Liberty sixth-graders talk about writing realistic death scenes with New York Times bestselling author
Jan 29, 2019 10:18AM
● By Julie Slama
Jennifer A. Nielson shows Liberty Elementary students her first book during a Skype session with the author. (Julie Slama/City Journals)
By Julie Slamafirstname.lastname@example.org
Jennifer A. Nielson told Liberty Elementary sixth-graders that people would think she’s a creepy person if they perused the bookshelves in her office.
“I have books on killing people,” she said. “I have a handbook of poisoning, with everything you need to know. I have how to die in the outdoors with weird ways of being killed outdoors.”
Those books, like how to make gun powder, she uses as research when she’s writing her New York Times best-selling novels, the Utah native said.
She also pins up ideas on her research wall, which she may use while writing her current novel or a future one.
The novelist is best known primarily for young adult fiction. Her notable works include “The False Prince,” “Ascendance Trilogy,” “Behind Enemy Lines,” “The Mark of the Thief,” “A Night Divided” and the “Underworld Chronicles.”
Liberty students are familiar with her work as librarian Emilee Barnett has been reading “Mark of a Thief” to them.
“The book, ‘Mark of a Thief,’ takes place in Ancient Rome which is part of the sixth-grade social studies curriculum,” she said. “I chose this author for several reasons. As a storyteller, Jennifer Nielsen is engaging and uses strong vocabulary. As a want-to-be author myself, I’m hard to please when it comes to books. Jennifer is able to intelligently craft a story with round characters and an engaging story arc.”
While Barnett attended the same high school – Bountiful High — as Nielson, she said they weren’t friends then.
“Last year at the Teen Author Boot camp, she presented a ‘Hamilton’-themed break-out session that the teens I attended with raved about. Jennifer inspires, encourages and shares writing tips with young writers through workshops and conferences,” she said.
The same was true for Liberty students as she took the time to answer questions from what was her first book (“Elliott”) to whether a kazoo is a musical instrument? (“Anything that makes music and rhythm is an instrument,” she replied.)
Nielsen told students her favorite book she didn’t write is “Goblet of Fire,” the fourth in the Harry Potter series.
“I loved what she accomplished. She (J.K. Rowling) changed literature for kids. Many said that kids wouldn’t read a series past four books or a book more than 200 pages. She proved them wrong,” Nielsen said.
Nielsen said through reading all genres, it has influenced her own writing, citing “Hunger Games” as both futuristic and historical, Harry Potter books as fantasy and mystery, and Lord of the Rings series as romantic.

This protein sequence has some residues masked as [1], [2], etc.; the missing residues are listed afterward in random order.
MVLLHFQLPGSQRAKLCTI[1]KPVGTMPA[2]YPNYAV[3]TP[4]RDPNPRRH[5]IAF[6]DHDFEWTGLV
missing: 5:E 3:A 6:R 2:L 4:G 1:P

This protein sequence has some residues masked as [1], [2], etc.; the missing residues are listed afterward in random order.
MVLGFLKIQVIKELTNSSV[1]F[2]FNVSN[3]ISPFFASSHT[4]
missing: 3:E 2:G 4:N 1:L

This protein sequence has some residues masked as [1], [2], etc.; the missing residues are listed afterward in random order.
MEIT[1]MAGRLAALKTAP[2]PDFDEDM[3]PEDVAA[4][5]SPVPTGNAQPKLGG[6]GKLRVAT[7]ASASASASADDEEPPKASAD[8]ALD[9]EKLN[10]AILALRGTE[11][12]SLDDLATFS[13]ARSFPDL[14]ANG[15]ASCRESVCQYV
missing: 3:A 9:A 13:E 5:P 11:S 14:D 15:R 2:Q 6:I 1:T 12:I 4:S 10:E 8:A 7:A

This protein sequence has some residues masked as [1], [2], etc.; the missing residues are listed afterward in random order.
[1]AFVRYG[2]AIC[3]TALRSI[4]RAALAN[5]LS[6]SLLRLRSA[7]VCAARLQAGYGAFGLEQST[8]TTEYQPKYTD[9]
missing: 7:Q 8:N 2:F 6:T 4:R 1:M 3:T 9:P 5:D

She also uses songs to inspire stories, but when it comes to writing, usually she has a playlist without lyrics so she can concentrate.
However, much of her inspiration for characters comes from herself.
“I can hear them talk to me and I ask them questions about who they are, where they are and what they stand for. I know it sounds crazy, but I learn about them from them. I heard Gerta (in “A Night Divided”) and asked about the prison around her, where she slept and what was on the outside. She sounded like a person I wanted to meet, so I started writing,” Nielsen said.
Sixth-grader Sara Gulden said she can relate to that. As an aspiring author, she, too, hears characters talking.
“I have a creative mind, but I can hear characters talk to each other. When they do that in the middle of class, it doesn’t help me concentrate,” she said.
Sara already is writing a book about a girl who lives with her father. She meets her brother for the first time she can remember when she spends the summer with him and their mom.
“She told us that there always is an editing process and I’ve gone back and added some things and took out some words. She was inspiring. I’ve liked ‘Mark of a Thief’ and Greek mythology, but I was shocked I actually got to talk to her,” she said.
Classmate Ellie Ogden also may want to be an author, so she appreciated learning how to get started in the writing world.
“I’m writing a story about a boy and girl coming together from different worlds and how those worlds are connected,” she said. “I get inspired by artwork, but it’s good to learn that ideas can come from anywhere.”
Ellie also liked seeing her studio.
“She was very organized and had a place for everything. She has a sense of humor and is radiant about her job. You can tell she likes what she does. The best part is seeing all the books she has. I love looking at books,” she said.
Sixth-grader Ryan Lobach admits he doesn’t like reading or writing, but he appreciates Nielsen’s dedication.
“She works hard to have different strategies,” he said. “It’s pretty cool to talk to her and ask her questions.”
Classmate Katelyn Meyers said it was the first time she’s had any kind of interaction with an author. Her favorite part was learning what was on Nielsen’s bookshelf.
“I thought it was so funny she has all these death books and how to poison someone,” she said. “I understand she makes good use of them, but they might give me nightmares if they were on my bookshelf.”